"And, when you want something, the entire Universe conspires in helping you to achieve it." -The Alchemist, by Paulo Coehlo



Wednesday, September 18, 2013

Park Ride

The weather was absolutely perfect yesterday for what we had planned: a trail ride with Kathy and Queenie!

We went to the smaller park across the street from the barn (the one Lily and I visited solo here) with the goal of riding into the woods. They have several trails; most of them allow horses but the ones that don't have a crossed-off horse on the sign.


We mounted up. To get to the driveway, we had to walk on the pea gravel past the turnout fields. Rolando, the head stable hand, was cutting a tree with a chainsaw right by the pea gravel. He was wearing head phones so he never even noticed us go by! Lily and Queenie looked over at what he was doing, but my awesome mare didn't even bat an eye as we walked only 6' away from Rolando. Since she was calm, Queenie was calm too.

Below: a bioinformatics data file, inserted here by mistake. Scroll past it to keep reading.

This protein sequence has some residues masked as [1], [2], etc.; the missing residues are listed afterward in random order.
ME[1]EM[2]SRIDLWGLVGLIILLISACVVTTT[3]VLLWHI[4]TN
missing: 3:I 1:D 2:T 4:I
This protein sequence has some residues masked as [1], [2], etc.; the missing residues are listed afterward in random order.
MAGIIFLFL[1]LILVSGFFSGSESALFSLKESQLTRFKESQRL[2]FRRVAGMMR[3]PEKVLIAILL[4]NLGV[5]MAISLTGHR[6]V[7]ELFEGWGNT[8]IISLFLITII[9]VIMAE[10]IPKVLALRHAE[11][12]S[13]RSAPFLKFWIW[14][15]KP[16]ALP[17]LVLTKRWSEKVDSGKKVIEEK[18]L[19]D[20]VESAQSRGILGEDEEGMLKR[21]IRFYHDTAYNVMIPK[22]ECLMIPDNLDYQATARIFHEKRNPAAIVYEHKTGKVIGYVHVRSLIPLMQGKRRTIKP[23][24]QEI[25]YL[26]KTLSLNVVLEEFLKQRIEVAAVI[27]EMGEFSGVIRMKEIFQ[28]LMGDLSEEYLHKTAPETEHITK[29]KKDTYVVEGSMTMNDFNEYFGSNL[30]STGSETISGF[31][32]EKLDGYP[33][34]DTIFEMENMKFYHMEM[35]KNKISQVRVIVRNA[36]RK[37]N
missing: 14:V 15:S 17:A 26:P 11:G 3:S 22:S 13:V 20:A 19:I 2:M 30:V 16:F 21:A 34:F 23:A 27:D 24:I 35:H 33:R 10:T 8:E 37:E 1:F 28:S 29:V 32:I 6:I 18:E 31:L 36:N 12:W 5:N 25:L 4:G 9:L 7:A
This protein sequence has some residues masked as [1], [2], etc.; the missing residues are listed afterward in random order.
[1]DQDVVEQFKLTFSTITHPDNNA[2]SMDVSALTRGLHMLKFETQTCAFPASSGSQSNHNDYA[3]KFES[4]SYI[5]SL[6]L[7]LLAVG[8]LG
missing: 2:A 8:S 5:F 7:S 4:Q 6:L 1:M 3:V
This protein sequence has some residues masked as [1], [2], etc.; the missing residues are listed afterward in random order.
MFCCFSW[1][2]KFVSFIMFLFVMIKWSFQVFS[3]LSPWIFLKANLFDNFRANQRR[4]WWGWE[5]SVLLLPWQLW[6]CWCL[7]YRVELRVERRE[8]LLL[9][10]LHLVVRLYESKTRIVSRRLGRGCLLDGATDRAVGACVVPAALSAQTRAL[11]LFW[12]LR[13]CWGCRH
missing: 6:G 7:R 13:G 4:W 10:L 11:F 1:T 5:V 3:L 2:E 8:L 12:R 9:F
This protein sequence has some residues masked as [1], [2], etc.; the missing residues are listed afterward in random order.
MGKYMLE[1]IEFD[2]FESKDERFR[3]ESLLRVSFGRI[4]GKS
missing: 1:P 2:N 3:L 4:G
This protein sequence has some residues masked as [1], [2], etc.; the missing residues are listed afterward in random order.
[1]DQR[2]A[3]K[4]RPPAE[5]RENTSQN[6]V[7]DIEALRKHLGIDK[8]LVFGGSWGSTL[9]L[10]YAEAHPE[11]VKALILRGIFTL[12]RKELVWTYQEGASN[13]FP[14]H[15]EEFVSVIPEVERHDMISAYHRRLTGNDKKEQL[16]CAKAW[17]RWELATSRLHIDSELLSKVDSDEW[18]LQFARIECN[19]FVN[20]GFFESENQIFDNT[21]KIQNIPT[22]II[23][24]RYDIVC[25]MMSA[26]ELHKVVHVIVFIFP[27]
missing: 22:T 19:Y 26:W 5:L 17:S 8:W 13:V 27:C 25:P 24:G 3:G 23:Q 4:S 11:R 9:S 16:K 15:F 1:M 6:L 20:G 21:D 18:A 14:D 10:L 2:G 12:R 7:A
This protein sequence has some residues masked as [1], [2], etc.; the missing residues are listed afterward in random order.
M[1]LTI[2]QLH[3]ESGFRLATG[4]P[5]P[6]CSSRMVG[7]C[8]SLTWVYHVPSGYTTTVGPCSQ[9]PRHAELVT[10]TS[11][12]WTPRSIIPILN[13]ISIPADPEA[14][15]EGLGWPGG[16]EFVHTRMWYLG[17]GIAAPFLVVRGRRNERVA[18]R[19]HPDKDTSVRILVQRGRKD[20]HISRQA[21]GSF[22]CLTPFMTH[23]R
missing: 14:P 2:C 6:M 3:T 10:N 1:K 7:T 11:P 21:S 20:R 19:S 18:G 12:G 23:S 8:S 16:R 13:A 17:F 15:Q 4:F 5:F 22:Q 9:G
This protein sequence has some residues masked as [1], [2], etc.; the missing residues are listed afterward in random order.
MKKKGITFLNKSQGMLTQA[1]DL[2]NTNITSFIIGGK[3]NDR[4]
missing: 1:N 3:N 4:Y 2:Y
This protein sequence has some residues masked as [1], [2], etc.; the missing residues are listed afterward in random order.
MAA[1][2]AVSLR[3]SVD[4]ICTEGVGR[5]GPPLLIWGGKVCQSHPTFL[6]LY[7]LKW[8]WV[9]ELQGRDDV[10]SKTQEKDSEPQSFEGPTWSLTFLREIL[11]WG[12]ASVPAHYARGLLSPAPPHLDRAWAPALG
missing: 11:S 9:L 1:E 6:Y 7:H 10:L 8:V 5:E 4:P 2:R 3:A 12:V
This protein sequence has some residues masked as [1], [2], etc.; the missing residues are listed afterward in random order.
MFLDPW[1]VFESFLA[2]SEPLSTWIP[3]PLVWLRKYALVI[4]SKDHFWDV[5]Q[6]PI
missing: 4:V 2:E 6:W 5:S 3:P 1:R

We rode up the long driveway, dismounted to cross the busy intersection, then continued on foot through the initial grassy path that leads into the park. It is SO overgrown right now. Once inside the park, we mounted up again.

Lily has an odd sporadic fear of giant quartz rocks, which we've randomly encountered on the trails here. (Apparently there's a lot of quartz rock in MD. Who knew?) There is a group of them in the park parking lot, and they are the perfect height to use as mounting blocks. Both Kathy and I sidled the mares up to these rocks and got on. Lily just stood for me. "Rock? What rock?" Good girl.

Both mares were a little looky/hesitant walking up the meadow path. Queenie in particular was antsy, which was highly unusual, and Lily was feeding off of her uncertainty despite being in the lead. I had Lily extend her walk and encouraged her to lower her head, and as she moved at a faster pace, she relaxed (if we'd been solo, I would have had her trot, but I didn't think this was a good idea for Queenie right at that point.) I started talking to Kathy, which helped both of us relax too. Queenie immediately settled down into her normal, calm unflappable self.